A Colorado veterinarian who works for the U.S. government has been ordered to appear in a Cochise County courtroom next month for arraignment on charges related to online activities in which he allegedly tried to arrange to have sex with someone he thought was 14 years old.
Dr. Scott D. Bormanis, DVM, of Colorado Springs was in Arizona earlier this month to handle some family matters when he is alleged to have sent sexually explicit messages over several days in an attempt to lure the young girl to meet him.
But Bormanis, 54, was actually communicating with special agents from Homeland Security Investigations (HSI).
Court records show he was arrested May 10 after driving to Sierra Vista, where he is alleged to have planned to rent a hotel room so he and the girl could have sexual intercourse. His cell phone was seized as evidence.
Bormanis was booked into the Cochise County jail on suspicion of attempted sexual conduct with a minor as well as luring and aggravated luring of a minor for sexual exploitation. All three felonies carry enhanced sentencing guidelines as dangerous crimes against children.
Public records show Bormanis is a decorated U.S. Army veteran who previously served as Command Veterinarian for NORAD and US NORTHCOM at Peterson Air Force Base in Colorado. He currently works for the U.S. Department of Agriculture’s Food Safety & Inspection Service as a supervising public health veterinarian.
An HSI spokesperson said special agents assigned to HSI – Douglas Office first had online contact with Bormanis on May 2.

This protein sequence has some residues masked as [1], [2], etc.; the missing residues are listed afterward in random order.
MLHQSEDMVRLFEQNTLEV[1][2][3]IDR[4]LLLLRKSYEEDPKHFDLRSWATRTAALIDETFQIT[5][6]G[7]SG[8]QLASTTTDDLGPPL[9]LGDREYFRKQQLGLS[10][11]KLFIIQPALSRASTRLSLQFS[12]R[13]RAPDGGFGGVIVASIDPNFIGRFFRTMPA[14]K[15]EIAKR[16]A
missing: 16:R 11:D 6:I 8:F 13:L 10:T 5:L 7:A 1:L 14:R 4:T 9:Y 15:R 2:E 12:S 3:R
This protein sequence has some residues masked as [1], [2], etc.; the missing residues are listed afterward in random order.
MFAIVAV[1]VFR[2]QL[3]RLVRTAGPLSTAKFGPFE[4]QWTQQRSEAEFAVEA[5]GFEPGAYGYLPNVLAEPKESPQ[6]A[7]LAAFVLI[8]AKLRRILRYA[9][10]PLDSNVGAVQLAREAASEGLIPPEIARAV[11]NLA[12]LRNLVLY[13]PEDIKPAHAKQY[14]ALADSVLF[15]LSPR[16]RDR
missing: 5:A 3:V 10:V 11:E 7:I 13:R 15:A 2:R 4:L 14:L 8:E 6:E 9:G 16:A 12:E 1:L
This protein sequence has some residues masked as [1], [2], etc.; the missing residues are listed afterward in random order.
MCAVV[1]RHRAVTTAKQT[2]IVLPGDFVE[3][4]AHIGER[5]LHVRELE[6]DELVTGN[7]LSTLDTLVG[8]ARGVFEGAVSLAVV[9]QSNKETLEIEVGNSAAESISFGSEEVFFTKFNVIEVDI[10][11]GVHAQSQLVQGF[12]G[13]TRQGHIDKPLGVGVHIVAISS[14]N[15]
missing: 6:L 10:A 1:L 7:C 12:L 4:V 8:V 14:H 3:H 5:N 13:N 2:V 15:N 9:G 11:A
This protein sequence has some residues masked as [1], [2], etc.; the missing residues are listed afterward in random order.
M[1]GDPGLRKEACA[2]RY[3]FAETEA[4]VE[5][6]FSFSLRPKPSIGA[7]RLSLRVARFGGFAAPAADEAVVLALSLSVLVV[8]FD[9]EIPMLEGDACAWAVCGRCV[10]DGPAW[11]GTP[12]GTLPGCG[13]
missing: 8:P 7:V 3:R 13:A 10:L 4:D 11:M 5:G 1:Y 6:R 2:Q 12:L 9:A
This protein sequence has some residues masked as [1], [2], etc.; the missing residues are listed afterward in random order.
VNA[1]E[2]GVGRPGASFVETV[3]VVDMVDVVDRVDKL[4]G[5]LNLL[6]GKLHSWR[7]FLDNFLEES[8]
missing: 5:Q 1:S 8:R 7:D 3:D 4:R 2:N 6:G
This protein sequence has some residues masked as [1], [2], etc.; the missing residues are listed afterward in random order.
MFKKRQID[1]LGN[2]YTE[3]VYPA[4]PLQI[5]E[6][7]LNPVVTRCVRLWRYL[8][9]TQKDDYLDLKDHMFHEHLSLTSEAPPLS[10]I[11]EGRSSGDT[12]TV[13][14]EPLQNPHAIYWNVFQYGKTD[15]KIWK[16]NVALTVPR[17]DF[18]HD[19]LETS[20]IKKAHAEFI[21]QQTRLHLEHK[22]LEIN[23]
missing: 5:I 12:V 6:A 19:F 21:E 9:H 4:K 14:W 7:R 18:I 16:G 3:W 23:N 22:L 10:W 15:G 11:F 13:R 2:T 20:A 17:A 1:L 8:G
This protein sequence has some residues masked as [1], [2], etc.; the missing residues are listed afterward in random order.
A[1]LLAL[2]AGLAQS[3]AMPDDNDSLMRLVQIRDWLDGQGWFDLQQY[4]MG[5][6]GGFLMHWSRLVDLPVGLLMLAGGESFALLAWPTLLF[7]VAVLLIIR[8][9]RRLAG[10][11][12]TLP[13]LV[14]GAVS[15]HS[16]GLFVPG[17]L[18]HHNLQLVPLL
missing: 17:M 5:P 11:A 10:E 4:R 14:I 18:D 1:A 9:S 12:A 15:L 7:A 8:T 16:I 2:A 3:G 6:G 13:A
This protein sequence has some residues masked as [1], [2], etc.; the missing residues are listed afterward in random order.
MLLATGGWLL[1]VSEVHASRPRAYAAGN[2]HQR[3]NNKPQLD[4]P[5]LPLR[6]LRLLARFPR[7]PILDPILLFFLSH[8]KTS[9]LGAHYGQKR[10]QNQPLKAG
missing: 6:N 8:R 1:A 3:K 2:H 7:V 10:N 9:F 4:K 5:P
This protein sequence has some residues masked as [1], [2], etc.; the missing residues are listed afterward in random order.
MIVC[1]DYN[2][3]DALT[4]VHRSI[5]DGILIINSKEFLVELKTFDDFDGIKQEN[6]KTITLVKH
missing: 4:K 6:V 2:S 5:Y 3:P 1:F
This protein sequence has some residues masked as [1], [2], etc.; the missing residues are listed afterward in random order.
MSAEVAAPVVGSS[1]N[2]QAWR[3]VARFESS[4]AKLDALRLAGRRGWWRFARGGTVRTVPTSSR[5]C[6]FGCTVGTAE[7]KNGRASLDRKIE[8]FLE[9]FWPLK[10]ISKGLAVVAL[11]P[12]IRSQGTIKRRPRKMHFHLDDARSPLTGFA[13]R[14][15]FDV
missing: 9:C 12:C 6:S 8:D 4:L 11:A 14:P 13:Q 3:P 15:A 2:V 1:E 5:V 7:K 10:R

“This was part of an operation involving HSI southern border offices – this case in particular was led by HSI Douglas, along with Sierra Vista Police Department, Cochise County Sheriff’s Office, and U.S. Army Criminal Investigations Division,” spokeswoman Yasmeen Pitts O’Keefe explained. “The focus of this
operation was to identify and arrest subjects looking to sexually exploit children in and around southern Arizona. “
Upon his arrest, Bormanis was initially held without bail due to the serious nature of the charges and the fact he lives out of state. But at a May 12 bail review hearing, Judge Timothy Dickerson was advised that the Cochise County Attorney’s Office did not believe a no-bail order was necessary.
Dickerson then issued a new bail order allowing for Bormanis’ release upon posting of a $50,000 secured appearance bond. The judge also determined Bormanis’ financial circumstances are sufficient to hire an attorney instead of having one appointed for him by the court.
Bormanis was released from jail May 15 after the bond was posted. The terms of his release prohibit any access to the internet except when at his job with the USDA and he is barred from contact with anyone under 18 except his own children.
On May 18, a Cochise County grand jury formally indicted Bormanis on the same three felonies. A summons was then issued requiring his presence in court on June 12 for arraignment.